Our Discussion Continues …
Welcome to the Your Voice, Our Future blog. Over the coming weeks, we will be adding posts that continue the conversations taking place at our town hall meetings, drawing upon the expertise of the town hall panelists and others. You and other members of our community will then have an opportunity to comment on those postings and to add your voice to the conversation as we all work together to help the College move forward during these very difficult and challenging economic times.
As a first posting to the blog, I want to take an opportunity to expand upon my answer to one of our young alumni in Boston regarding the budget cuts that we are instituting on campus. As you may recall from other notes I have issued to our community about these steps, they are a necessary response to the significant reduction in revenues that we have experienced as a result of the larger downturn in our economy. (For more on this topic you can go to the economic challenge page on Skidmore’s Web site.)
By early next year, we will have eliminated more than $10 million in expenditures from our annual operating budget. Most of these have come through reductions in staff and reduced investment in our physical plant. We have also been able to realize savings through the good work of many on campus to reduce energy costs and streamline various operations ranging from shifting more communications from print to electronic format and reducing the use of our dining and catering staffs for campus events.
The young alumna’s question – and very legitimate concern – was how we could effect these reductions without a significant impact not only on the curricular but also on the co-curricular programs that were such an integral and enriching element of her experience. The answer is, in fact, many answers. That is to say, we are now expecting, if you will, a much higher “return on investment” from all of our programs and searching harder than ever to identify the point at which we have invested enough to achieve the goals we have outlined for those programs. Let me offer just three different examples:
Example 1. One major decision point was the elimination of our longstanding UWW program. This had been a very important part of the Skidmore story for nearly four decades, and we remain proud of the many wonderful students who earned their degrees through this program and the faculty and staff who have worked so hard over the years to deliver it. Despite its many achievements, however, we believed we could no longer dedicate the resources needed to offer the program at the level that would meet the standard of a true “Skidmore” education–particularly at a moment in time when we must dedicate a higher proportion of those resources to our core mission of educating fulltime, residential students.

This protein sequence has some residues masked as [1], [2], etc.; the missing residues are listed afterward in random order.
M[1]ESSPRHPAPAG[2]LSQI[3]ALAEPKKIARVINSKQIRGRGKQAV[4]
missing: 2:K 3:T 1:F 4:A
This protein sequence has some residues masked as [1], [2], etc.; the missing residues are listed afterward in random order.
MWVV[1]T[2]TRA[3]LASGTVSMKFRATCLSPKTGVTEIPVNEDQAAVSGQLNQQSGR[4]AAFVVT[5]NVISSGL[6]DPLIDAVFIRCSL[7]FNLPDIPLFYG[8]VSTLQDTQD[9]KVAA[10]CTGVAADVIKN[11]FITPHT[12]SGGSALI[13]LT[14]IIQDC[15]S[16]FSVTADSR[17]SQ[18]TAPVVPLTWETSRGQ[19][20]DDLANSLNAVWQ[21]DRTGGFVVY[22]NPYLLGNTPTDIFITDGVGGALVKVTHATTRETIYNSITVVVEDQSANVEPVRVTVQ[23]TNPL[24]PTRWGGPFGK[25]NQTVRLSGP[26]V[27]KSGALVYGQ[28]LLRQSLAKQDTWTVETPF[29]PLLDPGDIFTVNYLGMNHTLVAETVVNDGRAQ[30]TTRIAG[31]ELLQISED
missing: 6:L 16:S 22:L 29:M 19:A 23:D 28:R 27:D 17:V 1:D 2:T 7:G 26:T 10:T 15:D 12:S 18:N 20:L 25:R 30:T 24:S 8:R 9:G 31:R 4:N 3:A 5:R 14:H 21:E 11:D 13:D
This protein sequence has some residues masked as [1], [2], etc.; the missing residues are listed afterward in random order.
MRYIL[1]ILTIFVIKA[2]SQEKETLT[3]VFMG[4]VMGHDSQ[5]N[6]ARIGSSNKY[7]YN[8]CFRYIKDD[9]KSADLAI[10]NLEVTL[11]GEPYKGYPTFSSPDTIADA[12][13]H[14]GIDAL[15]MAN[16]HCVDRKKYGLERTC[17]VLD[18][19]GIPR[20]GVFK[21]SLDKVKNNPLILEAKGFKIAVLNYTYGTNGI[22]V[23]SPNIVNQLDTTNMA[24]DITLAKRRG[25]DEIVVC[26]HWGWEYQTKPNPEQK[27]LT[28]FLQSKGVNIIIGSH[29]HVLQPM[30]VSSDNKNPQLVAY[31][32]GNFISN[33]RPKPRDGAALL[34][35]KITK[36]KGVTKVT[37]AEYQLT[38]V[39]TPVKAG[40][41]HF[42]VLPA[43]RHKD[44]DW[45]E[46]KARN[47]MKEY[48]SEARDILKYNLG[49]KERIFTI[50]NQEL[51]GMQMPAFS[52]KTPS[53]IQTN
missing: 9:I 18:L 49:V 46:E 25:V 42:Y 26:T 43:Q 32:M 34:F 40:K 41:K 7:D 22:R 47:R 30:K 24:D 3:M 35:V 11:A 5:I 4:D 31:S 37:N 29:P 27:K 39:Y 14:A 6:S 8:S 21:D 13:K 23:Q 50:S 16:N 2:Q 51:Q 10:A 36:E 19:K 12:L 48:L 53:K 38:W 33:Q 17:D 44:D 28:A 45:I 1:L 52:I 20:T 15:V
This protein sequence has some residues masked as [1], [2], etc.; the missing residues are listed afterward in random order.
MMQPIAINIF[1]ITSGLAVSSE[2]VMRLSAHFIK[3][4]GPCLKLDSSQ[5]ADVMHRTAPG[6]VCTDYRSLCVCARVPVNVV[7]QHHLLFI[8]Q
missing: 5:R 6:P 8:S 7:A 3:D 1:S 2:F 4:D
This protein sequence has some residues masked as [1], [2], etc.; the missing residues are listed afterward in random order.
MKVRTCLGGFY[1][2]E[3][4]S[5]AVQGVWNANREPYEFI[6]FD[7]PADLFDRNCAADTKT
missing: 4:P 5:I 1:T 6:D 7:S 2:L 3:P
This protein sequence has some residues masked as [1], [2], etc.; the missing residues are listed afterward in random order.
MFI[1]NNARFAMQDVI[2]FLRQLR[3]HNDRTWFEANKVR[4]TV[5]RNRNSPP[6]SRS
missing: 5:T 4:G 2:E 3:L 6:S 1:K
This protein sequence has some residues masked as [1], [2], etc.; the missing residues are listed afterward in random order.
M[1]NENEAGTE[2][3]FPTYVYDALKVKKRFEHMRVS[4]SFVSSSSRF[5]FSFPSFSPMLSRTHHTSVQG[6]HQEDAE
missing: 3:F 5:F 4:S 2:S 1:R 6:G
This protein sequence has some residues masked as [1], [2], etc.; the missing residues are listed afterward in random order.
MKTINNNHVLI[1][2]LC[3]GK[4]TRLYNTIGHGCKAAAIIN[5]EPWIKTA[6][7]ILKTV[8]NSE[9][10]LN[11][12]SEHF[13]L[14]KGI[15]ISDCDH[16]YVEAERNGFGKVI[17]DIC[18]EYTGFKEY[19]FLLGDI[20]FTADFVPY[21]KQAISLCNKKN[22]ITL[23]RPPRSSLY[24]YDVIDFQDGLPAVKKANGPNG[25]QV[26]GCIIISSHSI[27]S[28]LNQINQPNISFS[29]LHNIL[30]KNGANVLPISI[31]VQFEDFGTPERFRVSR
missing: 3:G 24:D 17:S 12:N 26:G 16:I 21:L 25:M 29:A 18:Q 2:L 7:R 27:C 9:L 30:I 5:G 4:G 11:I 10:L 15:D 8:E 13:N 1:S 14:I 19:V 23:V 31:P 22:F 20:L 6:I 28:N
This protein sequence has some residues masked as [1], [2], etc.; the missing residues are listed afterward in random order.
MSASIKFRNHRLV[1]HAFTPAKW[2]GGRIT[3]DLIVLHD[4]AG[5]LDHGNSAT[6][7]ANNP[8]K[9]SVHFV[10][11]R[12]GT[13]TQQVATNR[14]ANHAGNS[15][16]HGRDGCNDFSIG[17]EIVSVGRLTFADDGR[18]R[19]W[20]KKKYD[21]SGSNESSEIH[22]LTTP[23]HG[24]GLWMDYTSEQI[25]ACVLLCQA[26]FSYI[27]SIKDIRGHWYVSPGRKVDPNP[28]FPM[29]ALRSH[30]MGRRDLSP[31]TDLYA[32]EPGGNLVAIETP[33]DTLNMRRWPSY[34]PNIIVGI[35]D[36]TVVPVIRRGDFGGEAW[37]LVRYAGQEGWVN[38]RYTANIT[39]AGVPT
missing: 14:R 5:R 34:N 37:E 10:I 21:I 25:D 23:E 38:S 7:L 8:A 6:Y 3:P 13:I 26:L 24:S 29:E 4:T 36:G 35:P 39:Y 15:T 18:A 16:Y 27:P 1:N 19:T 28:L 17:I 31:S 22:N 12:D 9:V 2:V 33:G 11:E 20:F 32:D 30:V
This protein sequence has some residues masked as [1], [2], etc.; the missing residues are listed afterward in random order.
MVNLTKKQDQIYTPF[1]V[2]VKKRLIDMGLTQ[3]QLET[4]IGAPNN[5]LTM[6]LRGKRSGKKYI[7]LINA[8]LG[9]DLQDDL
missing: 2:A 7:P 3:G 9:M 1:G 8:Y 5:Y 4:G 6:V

Example 2. We have shifted the replacement cycle on most College-owned computers from four years to five. Again, this should not impact the end user (and thereby diminish in some significant manner the experience for our students) but will save us a considerable amount each year in equipment purchases.
Example 3. We have just increased the enrollment caps for the first-year seminars from 15 to 16. Our sense is that this shift will not appreciably affect the experience for any one student but it saves us from having to offer three additional seminars.
There are, literally, hundreds of other decisions, large and small, that we have made over the past months, to help us achieve our goal. Some, such as those noted above, we can continue with little or no impact on the core educational experience for our students. Others, however, such as the salary freeze that we have instituted for this year and, we anticipate, for next, can only be viewed as temporary solutions as we wait for what we are projecting will be an eventual return to at least modest growth in the income we earn from our endowment and other sources.
We remain open to other thoughts and ideas to help us through this challenging period. Our goal is to increase the value of a Skidmore education and to make certain that we remain a viable option for all deserving students, regardless of their financial means. Your continued input and support will be critical to our success in achieving that goal.
Philip A. Glotzbach is president of Skidmore College.